Jeffrey A. Schaler, Ph.D.

Schaler, J.A. (1988, December 24). 'AIDS and the medical fundamentalists.'
The Washington Post, Letters to the Editor, p. A14.

President Reagan is correct when he states that morality and medicine teach the same lesson ["AIDS and the Medical Fundamentalists," Dec. 17]. The fallacious categorization of certain phenomena as disease is a means by which doctors have been practicing both moralism and paternalism, if not prejudice and coercion, in the name of medicine for years.

In 1785, Benjamin Rush, father of American psychiatry and signer of the Declaration of Independence, asserted that alcoholism was a disease. Seven years later he claimed to have discovered the disease of "Negritude." (He erroneously called the disease of vitiligo the spontaneous cure of the "disease" he believed all Negroes suffered from.)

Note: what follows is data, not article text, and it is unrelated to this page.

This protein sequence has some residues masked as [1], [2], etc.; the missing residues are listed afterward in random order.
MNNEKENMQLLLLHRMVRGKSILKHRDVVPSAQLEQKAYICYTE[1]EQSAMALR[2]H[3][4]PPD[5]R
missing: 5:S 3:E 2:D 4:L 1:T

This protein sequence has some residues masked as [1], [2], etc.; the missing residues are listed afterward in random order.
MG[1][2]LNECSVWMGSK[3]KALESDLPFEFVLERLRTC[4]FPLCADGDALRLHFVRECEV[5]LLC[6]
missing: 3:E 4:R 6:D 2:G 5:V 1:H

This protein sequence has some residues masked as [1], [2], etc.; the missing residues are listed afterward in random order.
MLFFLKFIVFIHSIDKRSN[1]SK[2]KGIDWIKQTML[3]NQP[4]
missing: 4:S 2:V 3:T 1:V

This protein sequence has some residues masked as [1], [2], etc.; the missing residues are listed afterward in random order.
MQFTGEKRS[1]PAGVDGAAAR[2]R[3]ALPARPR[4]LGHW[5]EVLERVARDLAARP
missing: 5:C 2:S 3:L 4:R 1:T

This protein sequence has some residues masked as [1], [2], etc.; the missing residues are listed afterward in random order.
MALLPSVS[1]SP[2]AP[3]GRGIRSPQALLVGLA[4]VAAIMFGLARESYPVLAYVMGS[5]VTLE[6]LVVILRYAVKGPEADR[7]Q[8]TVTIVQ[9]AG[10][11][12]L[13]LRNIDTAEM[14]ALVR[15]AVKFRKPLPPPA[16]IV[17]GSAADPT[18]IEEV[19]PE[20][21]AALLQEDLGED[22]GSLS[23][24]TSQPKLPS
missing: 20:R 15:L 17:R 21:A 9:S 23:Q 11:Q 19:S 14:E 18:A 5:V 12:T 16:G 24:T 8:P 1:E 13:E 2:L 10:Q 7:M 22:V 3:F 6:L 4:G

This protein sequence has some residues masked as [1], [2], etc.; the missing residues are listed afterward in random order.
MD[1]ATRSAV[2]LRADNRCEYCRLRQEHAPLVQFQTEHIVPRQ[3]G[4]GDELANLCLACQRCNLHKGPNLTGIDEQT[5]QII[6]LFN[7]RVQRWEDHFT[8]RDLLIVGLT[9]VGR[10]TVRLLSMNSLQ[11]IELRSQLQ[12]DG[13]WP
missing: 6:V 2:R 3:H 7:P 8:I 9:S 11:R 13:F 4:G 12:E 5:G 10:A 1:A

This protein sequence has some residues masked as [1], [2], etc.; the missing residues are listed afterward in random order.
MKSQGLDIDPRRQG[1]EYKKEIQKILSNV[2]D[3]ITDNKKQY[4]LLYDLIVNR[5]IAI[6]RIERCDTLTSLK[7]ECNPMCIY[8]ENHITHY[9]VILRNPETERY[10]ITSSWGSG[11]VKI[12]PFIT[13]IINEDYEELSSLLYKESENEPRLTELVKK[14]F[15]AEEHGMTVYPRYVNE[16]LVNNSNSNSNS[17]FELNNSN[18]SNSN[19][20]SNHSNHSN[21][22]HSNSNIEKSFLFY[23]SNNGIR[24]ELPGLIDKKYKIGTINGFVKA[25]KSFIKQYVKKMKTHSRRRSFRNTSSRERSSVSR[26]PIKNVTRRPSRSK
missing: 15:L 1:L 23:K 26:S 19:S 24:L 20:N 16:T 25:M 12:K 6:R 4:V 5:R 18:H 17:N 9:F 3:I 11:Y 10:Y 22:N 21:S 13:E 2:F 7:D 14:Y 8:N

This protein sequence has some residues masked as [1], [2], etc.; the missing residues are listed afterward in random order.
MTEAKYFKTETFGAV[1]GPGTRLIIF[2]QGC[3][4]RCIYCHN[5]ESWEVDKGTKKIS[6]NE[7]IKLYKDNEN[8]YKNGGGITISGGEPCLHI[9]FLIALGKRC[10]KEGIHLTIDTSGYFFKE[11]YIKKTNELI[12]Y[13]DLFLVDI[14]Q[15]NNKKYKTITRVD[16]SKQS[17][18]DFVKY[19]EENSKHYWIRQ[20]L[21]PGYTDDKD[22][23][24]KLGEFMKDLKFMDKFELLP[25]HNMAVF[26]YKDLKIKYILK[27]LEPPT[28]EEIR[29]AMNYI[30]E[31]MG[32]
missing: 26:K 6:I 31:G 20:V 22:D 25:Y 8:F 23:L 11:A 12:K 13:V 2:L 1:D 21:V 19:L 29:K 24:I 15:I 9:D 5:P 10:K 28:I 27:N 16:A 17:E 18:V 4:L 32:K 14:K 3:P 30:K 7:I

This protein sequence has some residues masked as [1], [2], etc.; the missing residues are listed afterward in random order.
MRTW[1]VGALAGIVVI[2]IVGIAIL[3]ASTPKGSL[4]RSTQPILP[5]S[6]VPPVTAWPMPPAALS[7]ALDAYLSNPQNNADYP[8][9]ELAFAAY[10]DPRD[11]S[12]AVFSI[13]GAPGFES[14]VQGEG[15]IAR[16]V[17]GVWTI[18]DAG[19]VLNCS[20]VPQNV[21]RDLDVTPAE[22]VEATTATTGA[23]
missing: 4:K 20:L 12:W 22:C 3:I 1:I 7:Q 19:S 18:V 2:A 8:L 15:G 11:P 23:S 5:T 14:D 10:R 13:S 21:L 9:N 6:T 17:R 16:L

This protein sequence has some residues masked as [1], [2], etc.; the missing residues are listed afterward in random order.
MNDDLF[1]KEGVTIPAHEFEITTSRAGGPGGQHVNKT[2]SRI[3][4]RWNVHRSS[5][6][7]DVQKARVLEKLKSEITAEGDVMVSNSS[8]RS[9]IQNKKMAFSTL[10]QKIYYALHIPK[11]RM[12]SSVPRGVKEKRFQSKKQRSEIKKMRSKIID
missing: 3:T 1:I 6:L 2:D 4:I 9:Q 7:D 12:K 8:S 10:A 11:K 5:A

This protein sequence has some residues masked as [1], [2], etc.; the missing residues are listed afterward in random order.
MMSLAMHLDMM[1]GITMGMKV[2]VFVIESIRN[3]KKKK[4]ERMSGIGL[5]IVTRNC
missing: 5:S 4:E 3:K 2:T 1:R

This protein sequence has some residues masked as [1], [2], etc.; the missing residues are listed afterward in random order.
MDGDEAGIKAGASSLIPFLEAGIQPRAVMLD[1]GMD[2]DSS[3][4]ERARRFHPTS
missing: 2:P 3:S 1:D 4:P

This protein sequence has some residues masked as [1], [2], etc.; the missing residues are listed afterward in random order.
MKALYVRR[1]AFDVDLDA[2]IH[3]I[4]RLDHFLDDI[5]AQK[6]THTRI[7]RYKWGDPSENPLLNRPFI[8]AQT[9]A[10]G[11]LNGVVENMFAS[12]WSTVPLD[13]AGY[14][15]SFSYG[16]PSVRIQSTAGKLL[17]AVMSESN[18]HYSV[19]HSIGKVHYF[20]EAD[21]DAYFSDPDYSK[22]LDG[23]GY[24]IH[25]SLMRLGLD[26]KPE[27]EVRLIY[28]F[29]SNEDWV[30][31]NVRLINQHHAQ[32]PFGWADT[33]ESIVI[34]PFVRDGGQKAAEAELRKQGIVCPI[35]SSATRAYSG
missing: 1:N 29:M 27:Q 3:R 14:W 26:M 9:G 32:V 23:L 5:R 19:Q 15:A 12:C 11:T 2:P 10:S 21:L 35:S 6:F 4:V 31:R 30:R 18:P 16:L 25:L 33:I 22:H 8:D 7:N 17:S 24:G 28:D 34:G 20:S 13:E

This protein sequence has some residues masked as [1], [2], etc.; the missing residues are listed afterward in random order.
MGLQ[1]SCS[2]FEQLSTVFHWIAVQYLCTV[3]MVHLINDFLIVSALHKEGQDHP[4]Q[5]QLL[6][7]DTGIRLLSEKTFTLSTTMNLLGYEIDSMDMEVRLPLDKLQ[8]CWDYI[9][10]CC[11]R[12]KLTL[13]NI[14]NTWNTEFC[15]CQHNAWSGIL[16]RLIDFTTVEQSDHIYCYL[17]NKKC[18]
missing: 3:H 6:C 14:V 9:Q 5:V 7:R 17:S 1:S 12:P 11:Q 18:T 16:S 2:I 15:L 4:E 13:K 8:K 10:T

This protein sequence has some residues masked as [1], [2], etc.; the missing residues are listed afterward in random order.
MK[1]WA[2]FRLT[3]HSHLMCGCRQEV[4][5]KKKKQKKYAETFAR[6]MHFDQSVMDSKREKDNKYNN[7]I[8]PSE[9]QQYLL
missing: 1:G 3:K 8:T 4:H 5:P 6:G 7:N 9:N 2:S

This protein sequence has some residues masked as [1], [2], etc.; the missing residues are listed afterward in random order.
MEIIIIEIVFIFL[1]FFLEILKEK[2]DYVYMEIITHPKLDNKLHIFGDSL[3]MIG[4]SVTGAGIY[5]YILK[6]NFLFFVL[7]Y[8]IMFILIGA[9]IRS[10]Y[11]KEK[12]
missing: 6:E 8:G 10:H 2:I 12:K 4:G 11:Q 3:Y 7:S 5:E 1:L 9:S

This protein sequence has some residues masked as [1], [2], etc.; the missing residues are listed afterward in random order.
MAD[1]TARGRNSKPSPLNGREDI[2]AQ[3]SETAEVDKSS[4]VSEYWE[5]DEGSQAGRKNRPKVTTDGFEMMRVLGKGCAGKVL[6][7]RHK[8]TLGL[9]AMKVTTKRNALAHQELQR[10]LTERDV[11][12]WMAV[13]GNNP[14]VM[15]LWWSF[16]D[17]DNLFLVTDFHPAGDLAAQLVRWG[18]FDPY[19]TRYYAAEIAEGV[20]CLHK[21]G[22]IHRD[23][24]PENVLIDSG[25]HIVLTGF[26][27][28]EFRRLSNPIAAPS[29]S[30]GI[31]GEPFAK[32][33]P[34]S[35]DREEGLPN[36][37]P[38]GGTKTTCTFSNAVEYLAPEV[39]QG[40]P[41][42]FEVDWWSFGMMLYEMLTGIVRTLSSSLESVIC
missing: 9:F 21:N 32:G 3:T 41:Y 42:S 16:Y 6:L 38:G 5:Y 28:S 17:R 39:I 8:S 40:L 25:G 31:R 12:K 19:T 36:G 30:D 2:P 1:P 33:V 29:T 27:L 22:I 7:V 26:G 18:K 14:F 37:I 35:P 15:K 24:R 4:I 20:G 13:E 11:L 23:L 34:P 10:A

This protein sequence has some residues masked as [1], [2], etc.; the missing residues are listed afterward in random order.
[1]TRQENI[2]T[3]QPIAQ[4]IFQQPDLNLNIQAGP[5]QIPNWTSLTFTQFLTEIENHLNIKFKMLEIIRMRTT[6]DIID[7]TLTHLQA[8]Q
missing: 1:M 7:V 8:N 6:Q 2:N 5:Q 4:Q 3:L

In 1973 the American Psychiatric Association declassified homosexuality as a disease. This was not a scientific decision. It was a political decision. Today, we know there is a relationship between homosexuality and the disease we call AIDS. This does not mean that homosexuality is a disease. Public outrage brought psychiatrists to their senses.

It is inaccurate to say that a behavior, such as drinking alcohol, is caused by genetic or biochemical differences. That a correlation may exist is uncontested. That the differences account for the behavior is another matter.

Anytime a behavior is considered a disease, a moral judgment is made in the name of practicing medicine. Mental illness, a contradiction in terms, is no exception.

Silver Spring